Paths to Literacy

for students who are blind or visually impaired

Playing with Words

By Linda Hagood, Megan Mogan, Jay Hiller, Kate Hurst, Cyral Miller, and Charlotte Cushman

Two students collaborate to co-create a play-based story.

Playing with Words is a collaborative approach to play-based storytelling with students who are blind or visually impaired who have additional disabilities, including those who are autistic or deafblind.  Co-creating stories is focused on the process, rather than the product.  That is, it focuses on expanding language and communication, self-determination, self-regulation, and creativity rather than a perfectly composed story.  The adult is a support, rather than an authority, building on student interests and using props to expand playful exploration and expression.

Types of Stories

There are five different types of stories that are included here.  Descriptions of these types of stories, and links to numerous videos with accompanying materials can be found on the pages below.


A student writes on a white board.

Essential Components of the Intervention

Linda Hagood suggests that all stories should include six essential components, although initially (as a pre-teaching activity) or as a follow-up activity peers may not necessarily be included.   These components are:

  1. Building on all students’ strengths and interests; choice-making
  2. Including peers in all intervention sessions
  3. Building an atmosphere of play, with modeling and encouragement of varying levels of social play and symbolic dimensions of play
  4. Adult role is to be flexible & supportive, acknowledging, accepting and expanding on participant input, scaffolding between highly directive, highly participatory role and non-directive encourager and scribe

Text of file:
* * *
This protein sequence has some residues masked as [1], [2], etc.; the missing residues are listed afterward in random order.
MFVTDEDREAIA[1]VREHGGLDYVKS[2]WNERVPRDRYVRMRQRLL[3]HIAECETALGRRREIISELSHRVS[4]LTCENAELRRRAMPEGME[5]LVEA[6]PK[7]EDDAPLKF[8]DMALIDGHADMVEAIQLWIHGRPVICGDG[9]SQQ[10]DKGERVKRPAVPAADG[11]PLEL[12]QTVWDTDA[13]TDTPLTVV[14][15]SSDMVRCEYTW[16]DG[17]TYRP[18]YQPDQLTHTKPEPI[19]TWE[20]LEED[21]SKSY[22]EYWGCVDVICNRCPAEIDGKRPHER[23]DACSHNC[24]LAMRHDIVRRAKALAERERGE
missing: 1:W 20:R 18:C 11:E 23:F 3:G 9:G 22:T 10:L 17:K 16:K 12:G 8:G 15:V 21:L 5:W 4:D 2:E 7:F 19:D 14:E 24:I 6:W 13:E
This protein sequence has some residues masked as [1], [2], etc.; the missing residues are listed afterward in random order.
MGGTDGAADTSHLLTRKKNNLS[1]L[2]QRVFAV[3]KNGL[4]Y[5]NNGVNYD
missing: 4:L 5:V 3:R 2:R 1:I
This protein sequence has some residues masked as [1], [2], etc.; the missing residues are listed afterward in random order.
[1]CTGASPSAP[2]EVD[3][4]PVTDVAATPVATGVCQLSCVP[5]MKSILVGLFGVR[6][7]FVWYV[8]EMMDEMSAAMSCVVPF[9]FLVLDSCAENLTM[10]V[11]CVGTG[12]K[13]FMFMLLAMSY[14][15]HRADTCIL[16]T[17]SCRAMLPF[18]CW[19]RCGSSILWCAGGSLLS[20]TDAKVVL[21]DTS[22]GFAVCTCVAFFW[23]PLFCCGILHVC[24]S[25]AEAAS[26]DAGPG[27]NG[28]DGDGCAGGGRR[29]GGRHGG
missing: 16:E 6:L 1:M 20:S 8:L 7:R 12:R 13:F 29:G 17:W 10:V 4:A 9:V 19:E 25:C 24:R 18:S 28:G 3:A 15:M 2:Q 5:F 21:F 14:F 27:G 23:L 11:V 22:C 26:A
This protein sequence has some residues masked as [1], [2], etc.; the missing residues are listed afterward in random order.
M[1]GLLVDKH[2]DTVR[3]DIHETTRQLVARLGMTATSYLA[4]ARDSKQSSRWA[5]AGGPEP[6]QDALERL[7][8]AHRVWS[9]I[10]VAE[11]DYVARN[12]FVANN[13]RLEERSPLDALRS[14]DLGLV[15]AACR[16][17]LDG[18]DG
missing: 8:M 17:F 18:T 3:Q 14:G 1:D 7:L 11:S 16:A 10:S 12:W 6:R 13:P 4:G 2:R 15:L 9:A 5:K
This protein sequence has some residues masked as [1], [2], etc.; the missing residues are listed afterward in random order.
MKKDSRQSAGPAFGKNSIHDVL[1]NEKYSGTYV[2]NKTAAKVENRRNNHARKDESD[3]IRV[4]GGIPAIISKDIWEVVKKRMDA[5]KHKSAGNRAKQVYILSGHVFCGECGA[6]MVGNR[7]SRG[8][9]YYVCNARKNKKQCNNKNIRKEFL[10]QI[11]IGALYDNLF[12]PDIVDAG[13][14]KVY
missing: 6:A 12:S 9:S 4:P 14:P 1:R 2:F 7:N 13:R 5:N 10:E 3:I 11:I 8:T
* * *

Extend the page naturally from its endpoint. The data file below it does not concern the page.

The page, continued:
5. Contexts for activity include predictable routines, consistent, accessible locations, adequate space for enactment and story creation
  6. Physical enactment, including the use of props and actions, should be included in all intervention sessions

Read more about the six essential components.

A boy with a wig made of toilet rolls.

Incorporating the Essential Components into Collaborative Storytelling Activities

We recommend that you think about these 6 Essential Components when you are planning an activity, and use them again to reflect on the lesson afterwards, to think about what went well and what you might do differently next time.  We invite you to download the forms for planning an activity and reflecting on instruction when you make your own videos.  Please use whichever forms are helpful to you in the way that works best for YOU!

Planning the Next Story Creation Session

Planning, acting, observing, and reflecting are a continuous cycle, as is illustrated in the graphic below.  Self-observation and reflection after each session should be built into the plan for the next session, so that you are repeatedly adjusting your intervention to meet the individual needs and interests of each student.

Screenshot of story creation cycle

The steps in the process are:

  1. Review goals for student(s) when planning lesson.
  2. Fill out the Planning Sheet to map out how to incorporate the 6 Essential Components.
  3. Video tape the session.
  4. Create written stories during intervention sessions.
  5. Review portions of video samples from all practitioner sessions.
  6. Fill out the Reflection Sheet after watching the videos.
  7. Note how you will change the next session, based on your reflections.
  8. Incorporate reflections into next session.

Share Your Ideas!

We welcome you to submit your ideas and videos of students using a play-based collaborative approach to writing.  Please email us if you have something you would like to share.

Seeking Feedback

We are actively seeking feedback from the field about this section.  We invite you to fill out this form and let us know your ideas on how we can improve this Playing with Words microsite.

Playing with Words feedback



See more examples of Linda Hagood's work.